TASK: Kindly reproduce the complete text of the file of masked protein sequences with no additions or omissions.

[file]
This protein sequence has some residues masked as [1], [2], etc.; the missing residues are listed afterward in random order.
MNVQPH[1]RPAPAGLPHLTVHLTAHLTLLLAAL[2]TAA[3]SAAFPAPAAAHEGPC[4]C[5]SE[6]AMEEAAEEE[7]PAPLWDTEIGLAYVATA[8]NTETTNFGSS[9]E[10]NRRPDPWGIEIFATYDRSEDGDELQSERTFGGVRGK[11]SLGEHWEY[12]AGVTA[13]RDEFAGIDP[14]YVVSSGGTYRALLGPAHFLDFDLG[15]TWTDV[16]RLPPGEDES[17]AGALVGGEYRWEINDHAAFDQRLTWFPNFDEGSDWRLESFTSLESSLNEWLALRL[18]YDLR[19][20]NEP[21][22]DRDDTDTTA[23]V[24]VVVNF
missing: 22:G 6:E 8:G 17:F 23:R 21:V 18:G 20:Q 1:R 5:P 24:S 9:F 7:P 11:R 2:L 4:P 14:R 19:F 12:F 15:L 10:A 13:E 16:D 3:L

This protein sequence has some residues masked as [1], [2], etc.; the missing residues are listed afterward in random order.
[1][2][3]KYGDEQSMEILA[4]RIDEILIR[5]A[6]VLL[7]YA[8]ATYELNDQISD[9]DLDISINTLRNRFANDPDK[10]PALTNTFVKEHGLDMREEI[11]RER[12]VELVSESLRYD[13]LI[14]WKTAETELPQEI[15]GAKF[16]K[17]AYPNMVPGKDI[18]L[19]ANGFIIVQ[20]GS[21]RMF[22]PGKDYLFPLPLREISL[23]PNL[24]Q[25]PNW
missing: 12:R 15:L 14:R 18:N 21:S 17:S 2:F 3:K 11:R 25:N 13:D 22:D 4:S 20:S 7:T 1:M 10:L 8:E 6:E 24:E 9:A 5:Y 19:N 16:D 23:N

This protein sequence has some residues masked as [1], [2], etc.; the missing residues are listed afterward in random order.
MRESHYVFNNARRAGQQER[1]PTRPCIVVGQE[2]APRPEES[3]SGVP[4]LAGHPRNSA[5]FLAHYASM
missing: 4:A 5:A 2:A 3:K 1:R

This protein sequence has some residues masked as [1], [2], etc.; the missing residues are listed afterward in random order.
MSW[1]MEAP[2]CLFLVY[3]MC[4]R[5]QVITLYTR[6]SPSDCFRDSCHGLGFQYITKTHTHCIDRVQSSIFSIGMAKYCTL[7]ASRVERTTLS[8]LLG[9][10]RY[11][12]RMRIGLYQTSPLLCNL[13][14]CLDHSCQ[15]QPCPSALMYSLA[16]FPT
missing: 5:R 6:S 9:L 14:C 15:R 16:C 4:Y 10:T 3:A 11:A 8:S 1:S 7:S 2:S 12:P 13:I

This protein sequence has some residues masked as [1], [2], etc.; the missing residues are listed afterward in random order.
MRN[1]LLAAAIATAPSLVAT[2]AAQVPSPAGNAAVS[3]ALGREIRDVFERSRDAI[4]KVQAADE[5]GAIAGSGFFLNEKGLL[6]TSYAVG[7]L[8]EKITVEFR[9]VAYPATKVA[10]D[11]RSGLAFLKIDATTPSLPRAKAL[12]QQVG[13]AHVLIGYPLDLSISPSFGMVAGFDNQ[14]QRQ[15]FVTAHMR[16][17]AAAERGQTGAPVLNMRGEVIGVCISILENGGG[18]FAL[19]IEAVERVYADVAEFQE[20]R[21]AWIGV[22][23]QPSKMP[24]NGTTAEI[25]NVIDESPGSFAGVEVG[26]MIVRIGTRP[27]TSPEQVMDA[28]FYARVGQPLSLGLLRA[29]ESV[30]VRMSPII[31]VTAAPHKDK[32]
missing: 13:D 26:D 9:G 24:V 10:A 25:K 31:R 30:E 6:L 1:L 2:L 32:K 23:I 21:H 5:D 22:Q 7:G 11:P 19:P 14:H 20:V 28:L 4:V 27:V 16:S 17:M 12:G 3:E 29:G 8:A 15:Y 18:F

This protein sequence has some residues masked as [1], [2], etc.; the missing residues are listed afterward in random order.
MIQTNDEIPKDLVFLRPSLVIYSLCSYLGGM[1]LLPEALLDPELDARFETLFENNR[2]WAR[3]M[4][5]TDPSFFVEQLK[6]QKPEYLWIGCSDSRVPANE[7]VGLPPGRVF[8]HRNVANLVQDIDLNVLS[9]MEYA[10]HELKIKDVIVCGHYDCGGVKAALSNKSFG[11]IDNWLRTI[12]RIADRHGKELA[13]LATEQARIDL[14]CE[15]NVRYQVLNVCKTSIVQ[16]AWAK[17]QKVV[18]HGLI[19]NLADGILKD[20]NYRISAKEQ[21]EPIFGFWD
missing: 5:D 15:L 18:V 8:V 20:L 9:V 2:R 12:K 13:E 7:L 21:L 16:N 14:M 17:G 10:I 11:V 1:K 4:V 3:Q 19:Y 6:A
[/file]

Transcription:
This protein sequence has some residues masked as [1], [2], etc.; the missing residues are listed afterward in random order.
MNVQPH[1]RPAPAGLPHLTVHLTAHLTLLLAAL[2]TAA[3]SAAFPAPAAAHEGPC[4]C[5]SE[6]AMEEAAEEE[7]PAPLWDTEIGLAYVATA[8]NTETTNFGSS[9]E[10]NRRPDPWGIEIFATYDRSEDGDELQSERTFGGVRGK[11]SLGEHWEY[12]AGVTA[13]RDEFAGIDP[14]YVVSSGGTYRALLGPAHFLDFDLG[15]TWTDV[16]RLPPGEDES[17]AGALVGGEYRWEINDHAAFDQRLTWFPNFDEGSDWRLESFTSLESSLNEWLALRL[18]YDLR[19][20]NEP[21][22]DRDDTDTTA[23]V[24]VVVNF
missing: 22:G 6:E 8:G 17:F 23:R 21:V 18:G 20:Q 1:R 5:P 24:S 9:F 7:P 11:R 2:L 4:P 14:R 19:F 12:F 15:L 10:A 13:E 16:D 3:L

This protein sequence has some residues masked as [1], [2], etc.; the missing residues are listed afterward in random order.
[1][2][3]KYGDEQSMEILA[4]RIDEILIR[5]A[6]VLL[7]YA[8]ATYELNDQISD[9]DLDISINTLRNRFANDPDK[10]PALTNTFVKEHGLDMREEI[11]RER[12]VELVSESLRYD[13]LI[14]WKTAETELPQEI[15]GAKF[16]K[17]AYPNMVPGKDI[18]L[19]ANGFIIVQ[20]GS[21]RMF[22]PGKDYLFPLPLREISL[23]PNL[24]Q[25]PNW
missing: 12:R 15:L 14:R 18:N 21:S 17:S 2:F 3:K 11:R 25:N 13:D 22:D 4:S 20:S 7:T 1:M 10:L 8:E 6:E 24:E 9:A 5:Y 19:N 16:D 23:N

This protein sequence has some residues masked as [1], [2], etc.; the missing residues are listed afterward in random order.
MRESHYVFNNARRAGQQER[1]PTRPCIVVGQE[2]APRPEES[3]SGVP[4]LAGHPRNSA[5]FLAHYASM
missing: 4:A 5:A 2:A 3:K 1:R

This protein sequence has some residues masked as [1], [2], etc.; the missing residues are listed afterward in random order.
MSW[1]MEAP[2]CLFLVY[3]MC[4]R[5]QVITLYTR[6]SPSDCFRDSCHGLGFQYITKTHTHCIDRVQSSIFSIGMAKYCTL[7]ASRVERTTLS[8]LLG[9][10]RY[11][12]RMRIGLYQTSPLLCNL[13][14]CLDHSCQ[15]QPCPSALMYSLA[16]FPT
missing: 5:R 6:S 9:L 14:C 15:R 16:C 4:Y 10:T 3:A 11:A 8:S 1:S 7:S 2:S 12:P 13:I

This protein sequence has some residues masked as [1], [2], etc.; the missing residues are listed afterward in random order.
MRN[1]LLAAAIATAPSLVAT[2]AAQVPSPAGNAAVS[3]ALGREIRDVFERSRDAI[4]KVQAADE[5]GAIAGSGFFLNEKGLL[6]TSYAVG[7]L[8]EKITVEFR[9]VAYPATKVA[10]D[11]RSGLAFLKIDATTPSLPRAKAL[12]QQVG[13]AHVLIGYPLDLSISPSFGMVAGFDNQ[14]QRQ[15]FVTAHMR[16][17]AAAERGQTGAPVLNMRGEVIGVCISILENGGG[18]FAL[19]IEAVERVYADVAEFQE[20]R[21]AWIGV[22][23]QPSKMP[24]NGTTAEI[25]NVIDESPGSFAGVEVG[26]MIVRIGTRP[27]TSPEQVMDA[28]FYARVGQPLSLGLLRA[29]ESV[30]VRMSPII[31]VTAAPHKDK[32]
missing: 13:D 26:D 9:G 24:V 10:A 25:K 31:R 30:E 6:L 1:L 2:L 32:K 23:I 21:H 5:D 22:Q 7:G 11:P 19:P 14:H 20:V 28:L 4:V 27:V 16:S 17:M 12:G 3:E 29:G 8:A 15:Y 18:F

This protein sequence has some residues masked as [1], [2], etc.; the missing residues are listed afterward in random order.
MIQTNDEIPKDLVFLRPSLVIYSLCSYLGGM[1]LLPEALLDPELDARFETLFENNR[2]WAR[3]M[4][5]TDPSFFVEQLK[6]QKPEYLWIGCSDSRVPANE[7]VGLPPGRVF[8]HRNVANLVQDIDLNVLS[9]MEYA[10]HELKIKDVIVCGHYDCGGVKAALSNKSFG[11]IDNWLRTI[12]RIADRHGKELA[13]LATEQARIDL[14]CE[15]NVRYQVLNVCKTSIVQ[16]AWAK[17]QKVV[18]HGLI[19]NLADGILKD[20]NYRISAKEQ[21]EPIFGFWD
missing: 5:D 15:L 18:V 8:V 20:L 9:V 2:R 12:K 13:E 7:L 21:L 16:N 14:M 17:G 10:I 11:V 1:K 4:V 3:Q 19:Y 6:A